The overall survival periods for all 114 patients after repeat SRS varied from 1 to 56 months, and the median and mean OS periods were 229 and 404 days after the repeat surgeries, respectively. Fifteen patients (13.2%) were still alive 1 year after the patient’s last repeat SRS. Using the Kaplan-Meier method, we attempted to identify prognostic factors related to the patients’ OS after the repeat procedures. There was no significant difference in the median survival period after the repeat SRS between younger (age ≤65) and older (age >65) patients (270±60 vs. 248±50 days; p=0.861). By primary cancer type, neither lung cancer (248±44 vs. 230±98 days; p=0.955) nor NSCLC (258±40 vs. 230±57 days; p=0.911) showed statistically significant differences in survival after the repeat SRS, and we found no significance (p=0.508) between the patients who underwent SRS for single (248±43 days) versus multiple (230±84 days) local recurrent metastases. The interval from the 1st SRS to the local recurrence (longer than 6 months vs. no longer than 6 months) was not a significant predictor of OS after repeat SRS (p=0.810). The survival periods were similar between the long-duration (longer than 6 months) and short-duration (no longer than 6 months) groups; the median survival rates were 338±37 and 248±21 days, respectively.
We also attempted to identify radiological prognostic factors related to OS in 84 patients with follow-up MRI after repeat SRS. In this group, the mean and median survival periods after the repeat SRS were 271 and 443 days, respectively. Using the Kaplan-Meier method, we found that the patients with controlled recurred tumors after the repeat SRS had a similar median survival period (300±56 days) to that for the patients with progressing recurrent tumors (341±61 days), although the difference was not statistically significant (p=0.541). The occurrence of new metastasis after the repeat SRS was not related to OS after the repeat SRS (p=0.811). However, the median survival in the patients without newly developed metastasis (321±43 days) was longer than that in the patients with new metastasis after the repeat SRS (270±80 days) (Table 3).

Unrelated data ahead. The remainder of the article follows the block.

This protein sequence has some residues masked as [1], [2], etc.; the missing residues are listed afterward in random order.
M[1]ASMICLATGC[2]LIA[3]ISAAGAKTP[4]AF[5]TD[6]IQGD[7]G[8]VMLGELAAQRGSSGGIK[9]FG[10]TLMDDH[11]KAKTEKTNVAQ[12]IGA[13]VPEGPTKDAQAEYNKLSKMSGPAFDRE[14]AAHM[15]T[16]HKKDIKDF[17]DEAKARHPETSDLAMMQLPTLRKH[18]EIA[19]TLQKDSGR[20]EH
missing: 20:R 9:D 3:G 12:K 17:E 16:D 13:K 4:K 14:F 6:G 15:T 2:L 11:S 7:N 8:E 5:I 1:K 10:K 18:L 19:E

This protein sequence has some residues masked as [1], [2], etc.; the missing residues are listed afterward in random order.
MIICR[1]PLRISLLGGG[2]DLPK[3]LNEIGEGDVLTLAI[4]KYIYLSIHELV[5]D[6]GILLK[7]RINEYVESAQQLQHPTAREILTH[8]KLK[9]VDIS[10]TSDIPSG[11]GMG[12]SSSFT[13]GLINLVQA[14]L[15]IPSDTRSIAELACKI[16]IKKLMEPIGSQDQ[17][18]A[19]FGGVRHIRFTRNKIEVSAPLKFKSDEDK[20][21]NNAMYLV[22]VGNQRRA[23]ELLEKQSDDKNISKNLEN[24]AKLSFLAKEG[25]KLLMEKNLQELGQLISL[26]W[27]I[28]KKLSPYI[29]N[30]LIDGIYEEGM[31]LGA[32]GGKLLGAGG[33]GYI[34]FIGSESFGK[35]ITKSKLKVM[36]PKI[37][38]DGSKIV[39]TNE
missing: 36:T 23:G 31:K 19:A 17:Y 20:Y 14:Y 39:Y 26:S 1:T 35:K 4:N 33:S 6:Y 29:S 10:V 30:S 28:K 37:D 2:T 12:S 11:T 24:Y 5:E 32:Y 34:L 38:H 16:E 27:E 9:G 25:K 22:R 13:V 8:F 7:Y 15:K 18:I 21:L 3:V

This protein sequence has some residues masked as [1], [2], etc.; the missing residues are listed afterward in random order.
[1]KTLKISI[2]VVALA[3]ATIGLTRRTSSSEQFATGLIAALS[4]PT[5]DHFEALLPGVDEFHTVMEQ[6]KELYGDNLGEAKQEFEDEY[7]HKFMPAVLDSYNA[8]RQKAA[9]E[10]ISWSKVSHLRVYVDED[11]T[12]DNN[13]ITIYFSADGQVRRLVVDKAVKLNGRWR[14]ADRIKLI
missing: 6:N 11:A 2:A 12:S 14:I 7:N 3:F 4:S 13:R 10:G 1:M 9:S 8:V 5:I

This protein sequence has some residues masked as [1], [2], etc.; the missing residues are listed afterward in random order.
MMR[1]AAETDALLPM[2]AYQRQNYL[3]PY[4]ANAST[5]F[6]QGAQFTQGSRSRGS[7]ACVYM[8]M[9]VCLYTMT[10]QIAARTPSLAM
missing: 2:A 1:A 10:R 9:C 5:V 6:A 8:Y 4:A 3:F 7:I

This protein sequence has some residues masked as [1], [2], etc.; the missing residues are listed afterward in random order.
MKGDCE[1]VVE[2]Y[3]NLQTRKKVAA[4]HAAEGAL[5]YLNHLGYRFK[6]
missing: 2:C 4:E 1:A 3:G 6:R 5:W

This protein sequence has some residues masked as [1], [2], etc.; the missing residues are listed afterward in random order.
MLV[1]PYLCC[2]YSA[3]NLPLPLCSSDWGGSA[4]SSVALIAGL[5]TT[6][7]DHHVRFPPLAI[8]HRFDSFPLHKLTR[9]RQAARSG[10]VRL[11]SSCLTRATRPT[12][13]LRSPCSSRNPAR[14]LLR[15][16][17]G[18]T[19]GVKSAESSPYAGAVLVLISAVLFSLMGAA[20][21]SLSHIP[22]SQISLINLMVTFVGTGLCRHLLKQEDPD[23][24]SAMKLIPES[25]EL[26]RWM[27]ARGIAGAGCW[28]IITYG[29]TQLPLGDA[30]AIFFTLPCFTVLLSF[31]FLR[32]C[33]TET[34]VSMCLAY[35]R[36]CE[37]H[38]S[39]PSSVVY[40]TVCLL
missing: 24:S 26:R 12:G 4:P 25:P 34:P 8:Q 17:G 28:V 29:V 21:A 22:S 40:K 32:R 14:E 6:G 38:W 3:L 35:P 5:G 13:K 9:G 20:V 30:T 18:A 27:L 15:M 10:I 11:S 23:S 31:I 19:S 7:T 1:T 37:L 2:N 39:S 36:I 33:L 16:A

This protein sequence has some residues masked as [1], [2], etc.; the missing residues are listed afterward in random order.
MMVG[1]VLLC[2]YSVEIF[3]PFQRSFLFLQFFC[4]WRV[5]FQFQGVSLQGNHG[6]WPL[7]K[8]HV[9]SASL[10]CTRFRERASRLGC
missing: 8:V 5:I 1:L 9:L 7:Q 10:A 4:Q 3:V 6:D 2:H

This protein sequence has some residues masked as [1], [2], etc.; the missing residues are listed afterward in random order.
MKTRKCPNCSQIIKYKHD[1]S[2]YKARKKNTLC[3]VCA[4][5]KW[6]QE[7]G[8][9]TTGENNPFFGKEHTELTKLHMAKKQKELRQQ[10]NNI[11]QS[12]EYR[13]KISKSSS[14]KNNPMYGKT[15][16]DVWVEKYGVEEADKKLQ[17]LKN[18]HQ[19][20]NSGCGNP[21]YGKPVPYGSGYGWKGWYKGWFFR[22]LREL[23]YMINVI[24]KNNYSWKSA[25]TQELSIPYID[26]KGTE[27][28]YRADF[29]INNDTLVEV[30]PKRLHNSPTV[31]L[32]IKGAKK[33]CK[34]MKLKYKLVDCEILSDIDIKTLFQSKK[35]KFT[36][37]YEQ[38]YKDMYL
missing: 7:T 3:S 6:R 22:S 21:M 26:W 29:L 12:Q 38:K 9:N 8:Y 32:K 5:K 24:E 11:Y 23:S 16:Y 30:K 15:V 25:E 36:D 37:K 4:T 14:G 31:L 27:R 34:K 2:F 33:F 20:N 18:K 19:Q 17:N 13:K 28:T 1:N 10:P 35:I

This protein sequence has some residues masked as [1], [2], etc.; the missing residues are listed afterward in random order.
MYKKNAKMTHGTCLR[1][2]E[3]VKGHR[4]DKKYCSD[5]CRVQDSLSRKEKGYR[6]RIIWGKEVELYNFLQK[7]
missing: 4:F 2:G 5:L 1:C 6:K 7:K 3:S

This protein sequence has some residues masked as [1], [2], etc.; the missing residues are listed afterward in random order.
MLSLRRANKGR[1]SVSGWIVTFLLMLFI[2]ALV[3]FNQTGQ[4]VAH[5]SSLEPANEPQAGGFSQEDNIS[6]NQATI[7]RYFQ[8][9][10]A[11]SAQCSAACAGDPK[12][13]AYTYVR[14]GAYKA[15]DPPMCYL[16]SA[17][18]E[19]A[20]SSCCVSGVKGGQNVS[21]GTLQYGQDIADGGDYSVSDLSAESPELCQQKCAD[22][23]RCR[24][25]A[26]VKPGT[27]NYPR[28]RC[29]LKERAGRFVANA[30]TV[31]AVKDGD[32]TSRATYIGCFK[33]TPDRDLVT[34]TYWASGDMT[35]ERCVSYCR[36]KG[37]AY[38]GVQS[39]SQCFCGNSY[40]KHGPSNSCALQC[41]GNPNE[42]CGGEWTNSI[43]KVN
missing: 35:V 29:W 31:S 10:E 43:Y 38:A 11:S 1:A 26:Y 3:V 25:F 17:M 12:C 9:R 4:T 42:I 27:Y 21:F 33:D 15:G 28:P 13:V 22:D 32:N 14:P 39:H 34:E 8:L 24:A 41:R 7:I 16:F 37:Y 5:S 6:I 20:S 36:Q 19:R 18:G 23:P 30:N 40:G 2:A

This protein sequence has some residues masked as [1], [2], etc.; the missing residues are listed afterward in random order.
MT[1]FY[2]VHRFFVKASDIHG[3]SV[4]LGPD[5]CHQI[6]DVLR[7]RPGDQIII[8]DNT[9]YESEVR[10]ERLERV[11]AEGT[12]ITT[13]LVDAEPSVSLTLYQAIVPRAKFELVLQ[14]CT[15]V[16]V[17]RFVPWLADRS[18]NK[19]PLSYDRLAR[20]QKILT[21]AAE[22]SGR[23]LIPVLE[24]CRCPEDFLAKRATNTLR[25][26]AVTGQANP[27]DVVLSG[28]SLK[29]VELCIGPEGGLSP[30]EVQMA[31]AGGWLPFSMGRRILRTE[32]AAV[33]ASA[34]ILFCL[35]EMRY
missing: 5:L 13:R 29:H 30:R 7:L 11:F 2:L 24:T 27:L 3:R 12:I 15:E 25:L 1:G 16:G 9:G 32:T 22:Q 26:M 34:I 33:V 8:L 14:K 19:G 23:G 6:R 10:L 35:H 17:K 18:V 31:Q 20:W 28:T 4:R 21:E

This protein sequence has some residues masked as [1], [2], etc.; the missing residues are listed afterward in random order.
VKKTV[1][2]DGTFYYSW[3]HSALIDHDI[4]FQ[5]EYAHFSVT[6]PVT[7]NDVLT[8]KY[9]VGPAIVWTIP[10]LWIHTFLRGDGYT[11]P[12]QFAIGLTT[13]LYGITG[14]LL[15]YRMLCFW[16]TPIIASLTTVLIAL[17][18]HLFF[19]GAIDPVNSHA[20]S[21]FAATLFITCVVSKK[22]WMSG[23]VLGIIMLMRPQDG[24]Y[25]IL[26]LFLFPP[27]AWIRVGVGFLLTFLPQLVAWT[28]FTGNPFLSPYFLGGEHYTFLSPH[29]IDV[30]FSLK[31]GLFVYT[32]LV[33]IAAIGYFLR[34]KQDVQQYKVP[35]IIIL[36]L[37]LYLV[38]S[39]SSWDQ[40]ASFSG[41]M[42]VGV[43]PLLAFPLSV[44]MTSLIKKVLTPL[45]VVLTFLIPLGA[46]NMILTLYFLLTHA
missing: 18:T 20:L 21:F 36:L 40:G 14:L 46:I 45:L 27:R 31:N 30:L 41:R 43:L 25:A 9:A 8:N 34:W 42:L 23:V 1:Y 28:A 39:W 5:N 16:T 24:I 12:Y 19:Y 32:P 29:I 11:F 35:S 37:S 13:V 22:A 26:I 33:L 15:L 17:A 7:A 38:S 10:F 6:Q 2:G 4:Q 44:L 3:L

Similar to univariate analysis, any factors related to OS investigated in this study were not statistically significant, either (Table 2).

Causes of death

We investigated the causes of death in 114 patients who died, and the main cause was systemic problems including pulmonary dysfunction (n=58, 51%). Three patients died of increased intracranial pressure due to uncontrolled brain metastasis. Nineteen patients (17%) showed suspected brain-related death, which means that the brain metastases might have been symptomatic and related to the patients’ poor status at the time of death according to the brain images and medical records at the time. Unfortunately, we could not identify the cause of death in 34 patients (30%).

DISCUSSION